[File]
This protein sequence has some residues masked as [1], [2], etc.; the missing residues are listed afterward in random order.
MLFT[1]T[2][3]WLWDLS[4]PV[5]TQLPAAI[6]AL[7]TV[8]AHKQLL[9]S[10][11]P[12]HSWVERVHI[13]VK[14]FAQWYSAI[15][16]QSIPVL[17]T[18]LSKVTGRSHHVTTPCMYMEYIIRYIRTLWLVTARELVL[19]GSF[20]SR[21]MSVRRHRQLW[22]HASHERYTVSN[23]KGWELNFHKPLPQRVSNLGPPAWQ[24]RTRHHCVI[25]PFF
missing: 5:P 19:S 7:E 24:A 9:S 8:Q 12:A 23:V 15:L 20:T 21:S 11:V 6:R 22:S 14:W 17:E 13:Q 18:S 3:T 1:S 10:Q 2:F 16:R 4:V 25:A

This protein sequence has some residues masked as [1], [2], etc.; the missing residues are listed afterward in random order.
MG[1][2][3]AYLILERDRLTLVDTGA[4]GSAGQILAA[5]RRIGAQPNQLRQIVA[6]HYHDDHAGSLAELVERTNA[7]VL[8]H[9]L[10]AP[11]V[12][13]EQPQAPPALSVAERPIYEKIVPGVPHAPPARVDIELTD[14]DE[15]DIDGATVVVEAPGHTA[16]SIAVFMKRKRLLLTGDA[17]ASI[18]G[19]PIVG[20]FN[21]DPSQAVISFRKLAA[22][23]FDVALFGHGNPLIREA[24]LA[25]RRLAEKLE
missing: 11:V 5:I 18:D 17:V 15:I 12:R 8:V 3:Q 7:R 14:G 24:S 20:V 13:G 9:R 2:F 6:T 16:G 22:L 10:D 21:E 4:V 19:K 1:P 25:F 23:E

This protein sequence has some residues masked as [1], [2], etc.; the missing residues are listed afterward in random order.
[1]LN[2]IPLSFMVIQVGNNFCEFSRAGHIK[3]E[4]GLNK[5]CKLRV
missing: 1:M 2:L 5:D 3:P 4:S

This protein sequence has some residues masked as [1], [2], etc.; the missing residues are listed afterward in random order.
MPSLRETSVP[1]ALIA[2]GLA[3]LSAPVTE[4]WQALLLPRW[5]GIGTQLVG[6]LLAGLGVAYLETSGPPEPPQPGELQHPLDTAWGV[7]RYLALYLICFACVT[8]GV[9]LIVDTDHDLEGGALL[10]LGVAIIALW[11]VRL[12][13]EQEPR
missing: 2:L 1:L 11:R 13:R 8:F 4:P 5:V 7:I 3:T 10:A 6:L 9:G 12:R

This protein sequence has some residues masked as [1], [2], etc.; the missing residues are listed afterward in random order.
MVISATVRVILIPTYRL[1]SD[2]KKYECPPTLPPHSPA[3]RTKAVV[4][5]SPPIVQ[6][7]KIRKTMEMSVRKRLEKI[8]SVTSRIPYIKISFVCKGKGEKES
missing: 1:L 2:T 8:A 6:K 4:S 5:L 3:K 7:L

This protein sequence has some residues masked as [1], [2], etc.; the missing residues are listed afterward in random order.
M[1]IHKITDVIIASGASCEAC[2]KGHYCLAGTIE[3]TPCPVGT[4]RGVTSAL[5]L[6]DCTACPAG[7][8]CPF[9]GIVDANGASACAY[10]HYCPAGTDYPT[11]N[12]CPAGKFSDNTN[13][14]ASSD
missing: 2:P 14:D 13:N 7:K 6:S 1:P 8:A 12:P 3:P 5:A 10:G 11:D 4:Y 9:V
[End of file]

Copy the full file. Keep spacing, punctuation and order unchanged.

This protein sequence has some residues masked as [1], [2], etc.; the missing residues are listed afterward in random order.
MLFT[1]T[2][3]WLWDLS[4]PV[5]TQLPAAI[6]AL[7]TV[8]AHKQLL[9]S[10][11]P[12]HSWVERVHI[13]VK[14]FAQWYSAI[15][16]QSIPVL[17]T[18]LSKVTGRSHHVTTPCMYMEYIIRYIRTLWLVTARELVL[19]GSF[20]SR[21]MSVRRHRQLW[22]HASHERYTVSN[23]KGWELNFHKPLPQRVSNLGPPAWQ[24]RTRHHCVI[25]PFF
missing: 5:P 19:S 7:E 24:A 9:S 8:Q 12:A 23:V 15:L 20:T 21:S 11:V 6:R 22:S 14:W 17:E 13:Q 18:S 3:T 1:S 10:Q 2:F 16:R 4:V 25:A

This protein sequence has some residues masked as [1], [2], etc.; the missing residues are listed afterward in random order.
MG[1][2][3]AYLILERDRLTLVDTGA[4]GSAGQILAA[5]RRIGAQPNQLRQIVA[6]HYHDDHAGSLAELVERTNA[7]VL[8]H[9]L[10]AP[11]V[12][13]EQPQAPPALSVAERPIYEKIVPGVPHAPPARVDIELTD[14]DE[15]DIDGATVVVEAPGHTA[16]SIAVFMKRKRLLLTGDA[17]ASI[18]G[19]PIVG[20]FN[21]DPSQAVISFRKLAA[22][23]FDVALFGHGNPLIREA[24]LA[25]RRLAEKLE
missing: 11:V 5:I 18:D 17:V 15:I 12:R 8:V 3:Q 7:R 14:G 24:S 20:V 13:G 9:R 2:F 6:T 16:G 22:L 10:D 21:E 4:V 19:K 1:P 25:F 23:E

This protein sequence has some residues masked as [1], [2], etc.; the missing residues are listed afterward in random order.
[1]LN[2]IPLSFMVIQVGNNFCEFSRAGHIK[3]E[4]GLNK[5]CKLRV
missing: 1:M 2:L 5:D 3:P 4:S

This protein sequence has some residues masked as [1], [2], etc.; the missing residues are listed afterward in random order.
MPSLRETSVP[1]ALIA[2]GLA[3]LSAPVTE[4]WQALLLPRW[5]GIGTQLVG[6]LLAGLGVAYLETSGPPEPPQPGELQHPLDTAWGV[7]RYLALYLICFACVT[8]GV[9]LIVDTDHDLEGGALL[10]LGVAIIALW[11]VRL[12][13]EQEPR
missing: 2:L 1:L 11:R 13:R 8:F 4:P 5:V 7:I 3:T 10:A 6:L 9:G 12:R

This protein sequence has some residues masked as [1], [2], etc.; the missing residues are listed afterward in random order.
MVISATVRVILIPTYRL[1]SD[2]KKYECPPTLPPHSPA[3]RTKAVV[4][5]SPPIVQ[6][7]KIRKTMEMSVRKRLEKI[8]SVTSRIPYIKISFVCKGKGEKES
missing: 1:L 2:T 8:A 6:K 4:S 5:L 3:K 7:L

This protein sequence has some residues masked as [1], [2], etc.; the missing residues are listed afterward in random order.
M[1]IHKITDVIIASGASCEAC[2]KGHYCLAGTIE[3]TPCPVGT[4]RGVTSAL[5]L[6]DCTACPAG[7][8]CPF[9]GIVDANGASACAY[10]HYCPAGTDYPT[11]N[12]CPAGKFSDNTN[13][14]ASSD
missing: 2:P 14:D 13:N 7:K 6:S 1:P 8:A 12:P 3:P 5:A 10:G 11:D 4:Y 9:V